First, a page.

Preventing workplace violence focus of meeting held in Calais

Posted March 09, 2009, at 12:39 a.m.

CALAIS, Maine — At one time, it seems, all a merchant had to focus on was keeping the shelves stocked and making money.

But no more. Chief David Randall of the Calais Police Department explained at a meeting last week that business owners also needs a plan in place to handle workplace violence — the former employee or irate customer who shows up at their store with a loaded gun.

About 20 people attended the meeting Wednesday, March 4, between the Calais Police Department and local merchants, which focused on being prepared for workplace violence and other topics.

The idea for the meetings began last year when the newly appointed police chief announced that he planned to re-establish a program he began several years ago as a patrol officer — to address crimes that occur in the business community.

The first meeting was held in January and included a discussion about shoplifting, employee theft and bad checks.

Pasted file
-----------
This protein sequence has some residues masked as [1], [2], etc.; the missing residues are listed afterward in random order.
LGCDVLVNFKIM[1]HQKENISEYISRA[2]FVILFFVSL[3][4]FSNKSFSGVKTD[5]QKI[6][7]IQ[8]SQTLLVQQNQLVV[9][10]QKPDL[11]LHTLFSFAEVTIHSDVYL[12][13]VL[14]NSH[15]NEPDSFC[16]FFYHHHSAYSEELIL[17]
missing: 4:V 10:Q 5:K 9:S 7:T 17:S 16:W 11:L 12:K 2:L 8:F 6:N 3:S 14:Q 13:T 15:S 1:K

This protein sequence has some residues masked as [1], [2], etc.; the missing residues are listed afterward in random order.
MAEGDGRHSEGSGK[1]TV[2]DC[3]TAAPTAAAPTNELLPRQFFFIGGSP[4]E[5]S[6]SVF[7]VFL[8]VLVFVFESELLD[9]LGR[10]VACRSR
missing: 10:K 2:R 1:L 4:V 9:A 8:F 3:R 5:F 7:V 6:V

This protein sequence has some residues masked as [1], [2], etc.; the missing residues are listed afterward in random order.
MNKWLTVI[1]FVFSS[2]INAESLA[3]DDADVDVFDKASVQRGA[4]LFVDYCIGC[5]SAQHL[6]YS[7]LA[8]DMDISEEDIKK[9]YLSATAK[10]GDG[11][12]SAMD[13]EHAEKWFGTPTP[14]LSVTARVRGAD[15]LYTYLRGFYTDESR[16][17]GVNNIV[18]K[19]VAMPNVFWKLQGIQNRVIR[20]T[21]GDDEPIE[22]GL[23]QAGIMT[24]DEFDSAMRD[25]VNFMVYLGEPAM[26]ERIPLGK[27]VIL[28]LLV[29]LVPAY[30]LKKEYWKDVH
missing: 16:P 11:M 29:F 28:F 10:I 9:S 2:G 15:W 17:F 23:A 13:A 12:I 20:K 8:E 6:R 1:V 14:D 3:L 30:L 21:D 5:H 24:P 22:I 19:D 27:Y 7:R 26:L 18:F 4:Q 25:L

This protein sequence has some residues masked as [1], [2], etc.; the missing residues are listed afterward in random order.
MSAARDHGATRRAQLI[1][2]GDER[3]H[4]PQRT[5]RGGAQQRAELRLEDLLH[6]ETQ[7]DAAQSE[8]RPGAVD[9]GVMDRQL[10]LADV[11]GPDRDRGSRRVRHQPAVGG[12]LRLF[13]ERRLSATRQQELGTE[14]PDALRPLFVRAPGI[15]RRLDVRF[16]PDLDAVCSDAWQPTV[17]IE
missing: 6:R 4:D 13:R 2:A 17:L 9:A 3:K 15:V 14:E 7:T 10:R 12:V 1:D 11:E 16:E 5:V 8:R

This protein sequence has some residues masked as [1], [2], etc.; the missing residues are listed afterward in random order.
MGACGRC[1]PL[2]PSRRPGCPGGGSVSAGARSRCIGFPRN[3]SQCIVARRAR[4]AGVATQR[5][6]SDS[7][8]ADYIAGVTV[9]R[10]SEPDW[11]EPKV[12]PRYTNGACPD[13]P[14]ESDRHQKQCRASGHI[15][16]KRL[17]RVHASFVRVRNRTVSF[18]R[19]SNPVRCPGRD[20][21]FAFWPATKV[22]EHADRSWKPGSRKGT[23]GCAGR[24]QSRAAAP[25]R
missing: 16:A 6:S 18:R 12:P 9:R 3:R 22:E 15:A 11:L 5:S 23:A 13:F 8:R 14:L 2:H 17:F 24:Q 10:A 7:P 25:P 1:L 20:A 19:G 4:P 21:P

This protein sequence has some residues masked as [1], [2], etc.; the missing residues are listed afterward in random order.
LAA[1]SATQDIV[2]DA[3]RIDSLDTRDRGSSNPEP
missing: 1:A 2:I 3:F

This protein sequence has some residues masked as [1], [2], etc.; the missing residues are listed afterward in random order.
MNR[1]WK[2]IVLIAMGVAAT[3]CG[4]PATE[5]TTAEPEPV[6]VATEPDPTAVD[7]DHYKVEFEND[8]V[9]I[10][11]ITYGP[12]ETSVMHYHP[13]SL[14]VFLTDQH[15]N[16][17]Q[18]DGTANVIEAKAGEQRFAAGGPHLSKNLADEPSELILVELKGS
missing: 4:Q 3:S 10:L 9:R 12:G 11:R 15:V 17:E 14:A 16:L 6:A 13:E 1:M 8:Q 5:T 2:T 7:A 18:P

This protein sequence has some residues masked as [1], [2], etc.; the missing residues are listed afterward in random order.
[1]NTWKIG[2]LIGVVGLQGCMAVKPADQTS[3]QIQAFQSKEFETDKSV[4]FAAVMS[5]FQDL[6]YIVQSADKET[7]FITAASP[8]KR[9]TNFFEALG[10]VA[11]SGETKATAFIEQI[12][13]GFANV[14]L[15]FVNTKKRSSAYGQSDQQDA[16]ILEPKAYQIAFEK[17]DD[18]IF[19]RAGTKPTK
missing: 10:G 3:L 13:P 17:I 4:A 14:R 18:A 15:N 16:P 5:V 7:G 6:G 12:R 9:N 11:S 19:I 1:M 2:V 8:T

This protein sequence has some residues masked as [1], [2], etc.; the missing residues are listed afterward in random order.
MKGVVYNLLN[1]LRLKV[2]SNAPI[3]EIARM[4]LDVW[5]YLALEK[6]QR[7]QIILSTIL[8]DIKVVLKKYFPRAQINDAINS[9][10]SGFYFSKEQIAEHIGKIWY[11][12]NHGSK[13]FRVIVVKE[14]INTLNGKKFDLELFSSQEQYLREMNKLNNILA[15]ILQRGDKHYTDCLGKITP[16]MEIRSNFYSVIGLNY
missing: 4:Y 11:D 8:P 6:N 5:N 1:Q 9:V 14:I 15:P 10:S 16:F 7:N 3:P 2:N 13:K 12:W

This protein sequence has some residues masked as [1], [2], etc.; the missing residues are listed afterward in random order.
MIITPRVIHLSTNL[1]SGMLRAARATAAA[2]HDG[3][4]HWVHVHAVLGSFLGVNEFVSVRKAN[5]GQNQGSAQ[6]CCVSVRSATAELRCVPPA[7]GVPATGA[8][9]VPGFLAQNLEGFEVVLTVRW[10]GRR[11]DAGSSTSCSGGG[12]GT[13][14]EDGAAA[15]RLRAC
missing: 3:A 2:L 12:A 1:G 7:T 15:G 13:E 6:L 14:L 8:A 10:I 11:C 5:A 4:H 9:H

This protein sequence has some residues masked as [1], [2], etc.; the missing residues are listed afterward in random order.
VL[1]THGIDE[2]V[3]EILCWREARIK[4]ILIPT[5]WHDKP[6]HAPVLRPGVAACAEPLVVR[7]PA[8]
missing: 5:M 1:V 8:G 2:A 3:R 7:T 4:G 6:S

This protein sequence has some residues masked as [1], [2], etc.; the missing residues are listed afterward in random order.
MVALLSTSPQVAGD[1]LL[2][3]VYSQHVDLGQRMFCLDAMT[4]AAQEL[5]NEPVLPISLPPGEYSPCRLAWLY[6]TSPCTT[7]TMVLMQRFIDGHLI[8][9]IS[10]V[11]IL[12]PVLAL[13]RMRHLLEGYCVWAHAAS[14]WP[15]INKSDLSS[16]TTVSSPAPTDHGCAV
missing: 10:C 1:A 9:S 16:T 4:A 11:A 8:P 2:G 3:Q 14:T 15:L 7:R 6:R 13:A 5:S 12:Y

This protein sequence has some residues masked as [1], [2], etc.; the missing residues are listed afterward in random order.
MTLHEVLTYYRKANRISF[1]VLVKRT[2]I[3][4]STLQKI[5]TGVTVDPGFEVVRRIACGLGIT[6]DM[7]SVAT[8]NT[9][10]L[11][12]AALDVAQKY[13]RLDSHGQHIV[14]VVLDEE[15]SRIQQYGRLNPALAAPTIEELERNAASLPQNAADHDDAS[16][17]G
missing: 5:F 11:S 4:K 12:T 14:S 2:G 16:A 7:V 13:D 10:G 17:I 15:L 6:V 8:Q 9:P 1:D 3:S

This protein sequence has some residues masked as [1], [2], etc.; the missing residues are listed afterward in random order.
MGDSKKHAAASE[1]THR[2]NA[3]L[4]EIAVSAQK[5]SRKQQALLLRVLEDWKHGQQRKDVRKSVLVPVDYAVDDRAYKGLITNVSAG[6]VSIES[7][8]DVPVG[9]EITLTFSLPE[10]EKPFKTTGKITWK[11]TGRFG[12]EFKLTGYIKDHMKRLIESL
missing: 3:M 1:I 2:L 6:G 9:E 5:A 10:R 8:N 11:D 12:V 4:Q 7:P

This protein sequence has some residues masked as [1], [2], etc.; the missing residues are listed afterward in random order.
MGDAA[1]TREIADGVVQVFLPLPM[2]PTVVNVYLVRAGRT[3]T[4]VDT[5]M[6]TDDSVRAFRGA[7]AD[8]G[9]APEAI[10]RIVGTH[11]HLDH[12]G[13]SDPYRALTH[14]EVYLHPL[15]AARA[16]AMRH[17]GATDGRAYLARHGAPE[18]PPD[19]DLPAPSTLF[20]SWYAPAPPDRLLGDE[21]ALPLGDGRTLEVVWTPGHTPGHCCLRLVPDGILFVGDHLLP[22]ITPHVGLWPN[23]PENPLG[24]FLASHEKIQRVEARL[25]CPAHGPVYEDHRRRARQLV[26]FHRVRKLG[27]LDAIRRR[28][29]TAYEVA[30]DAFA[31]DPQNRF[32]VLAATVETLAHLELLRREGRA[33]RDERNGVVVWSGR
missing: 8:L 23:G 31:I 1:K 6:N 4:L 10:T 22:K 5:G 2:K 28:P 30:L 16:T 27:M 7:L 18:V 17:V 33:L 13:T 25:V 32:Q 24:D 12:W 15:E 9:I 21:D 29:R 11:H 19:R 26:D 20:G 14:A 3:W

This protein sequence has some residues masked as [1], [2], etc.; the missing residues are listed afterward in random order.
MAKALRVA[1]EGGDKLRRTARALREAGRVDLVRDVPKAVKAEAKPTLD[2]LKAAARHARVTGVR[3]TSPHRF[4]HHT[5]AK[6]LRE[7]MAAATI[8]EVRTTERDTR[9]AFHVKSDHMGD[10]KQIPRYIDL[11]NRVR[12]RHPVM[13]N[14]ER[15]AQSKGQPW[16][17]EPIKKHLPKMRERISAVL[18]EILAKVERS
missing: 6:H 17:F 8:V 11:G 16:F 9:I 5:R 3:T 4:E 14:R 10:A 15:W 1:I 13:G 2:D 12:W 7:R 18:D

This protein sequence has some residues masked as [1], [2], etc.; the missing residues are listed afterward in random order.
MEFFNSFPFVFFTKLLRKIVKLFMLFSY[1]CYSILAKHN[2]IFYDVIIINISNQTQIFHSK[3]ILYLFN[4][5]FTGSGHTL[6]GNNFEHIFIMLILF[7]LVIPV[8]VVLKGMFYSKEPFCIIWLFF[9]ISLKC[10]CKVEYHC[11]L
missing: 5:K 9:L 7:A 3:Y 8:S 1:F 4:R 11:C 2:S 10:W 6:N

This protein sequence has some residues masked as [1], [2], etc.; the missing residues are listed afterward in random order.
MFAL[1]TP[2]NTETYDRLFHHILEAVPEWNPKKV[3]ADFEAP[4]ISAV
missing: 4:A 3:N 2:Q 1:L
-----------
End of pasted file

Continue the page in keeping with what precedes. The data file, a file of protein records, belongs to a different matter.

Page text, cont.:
Last week’s meeting focused on violence in the workplace, among other topics.

Randall said after the meeting that people were interested.

“I explained to them that I was setting up shooter guidelines and I asked them if they had policies in place for a lockdown,” he said. “Many have policies for evacuation, but not many have a policy for a lockdown [shutting down the store in the event of an emergency].”

Randall said he had requested diagrams of the inside of some of the city’s largest businesses, “so that if we ever had to go into a situation like that we would have some kind of diagram of the inside.”

“We also are going to start going on field trips to some of these businesses to get a firsthand look at them,” he said.

The chief said the discussion about workplace violence was a real “eye-opener” for those who attended the meeting. For years while shootings and standoffs took place in larger cities, people thought it couldn’t happen here. That is not the case, Randall said.

Some of the business owners, Randall said, requested help in putting a workplace-shooting plan in place. The police chief agreed to help.

“If we can help one business, it is worth it,” the chief said of the meeting. “I want everybody to network and know each other and be able to pass on information.”

More such meetings are scheduled in the future and are open to everyone, including business owners outside Calais. The next meeting is scheduled for May 5 at Washington County Community College.

Anyone who would like to attend the workshop or suggest future topics should call Randall at 454-2753.

bdncalais@myfairpoint.net

454-8228

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